- The NSX-ALB service engine that is not marked as primary has a management interface that sits on an NSX-T Overlay Segment, which is propagated via BGP
- The primary service engine has two interfaces, one in the same management overlay segment and a second one that is used for it’s data-path.
- The web servers also sit on an NSX-T Overlay segment propagated via BGP, this segment is separate to the data-path segment attached to the Service Engines.
Logical Network Diagram
The diagram below should clarify the network topology for this article.
As mentioned in the prerequisites, you will need to configure DNS Reverse Lookup zones and A records.
In this lab environment, I have the below A records configured.
- Web 1 and Web 2 are the web servers
- Web is the VIP
The image below highlights the DNS reverse lookup zones that have been created. Note, in this article I am not actively utilizing the 192.168.201.0 reverse lookup zone. It has been created for future use, if you wish to do so as well.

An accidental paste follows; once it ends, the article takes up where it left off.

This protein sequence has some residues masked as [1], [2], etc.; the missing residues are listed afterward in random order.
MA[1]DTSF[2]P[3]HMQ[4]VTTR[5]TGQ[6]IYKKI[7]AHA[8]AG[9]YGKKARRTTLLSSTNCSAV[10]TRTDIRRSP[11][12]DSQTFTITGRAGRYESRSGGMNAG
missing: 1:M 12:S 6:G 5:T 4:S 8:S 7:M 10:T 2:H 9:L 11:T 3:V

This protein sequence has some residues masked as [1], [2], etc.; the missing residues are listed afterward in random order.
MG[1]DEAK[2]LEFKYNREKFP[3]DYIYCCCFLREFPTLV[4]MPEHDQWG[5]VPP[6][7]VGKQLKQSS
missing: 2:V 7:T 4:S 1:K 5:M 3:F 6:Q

Inspecting Unencrypted Traffic
Getting the basics working
Rather than moving straight into the configuration of SSL Termination (will be covered in the coming sections). It seemed like a good idea to show why anyone would bother in the first place. What better way to show this than with some packet captures!
You may be asking the question, why are we using packet captures and not NSX-ALB’s native traffic cloning? That is due to the fact that at the time of writing this article, traffic cloning is not supported with NSX-T Cloud in NSX-ALB. Therefore we utilize NSX-T to achieve the same outcome.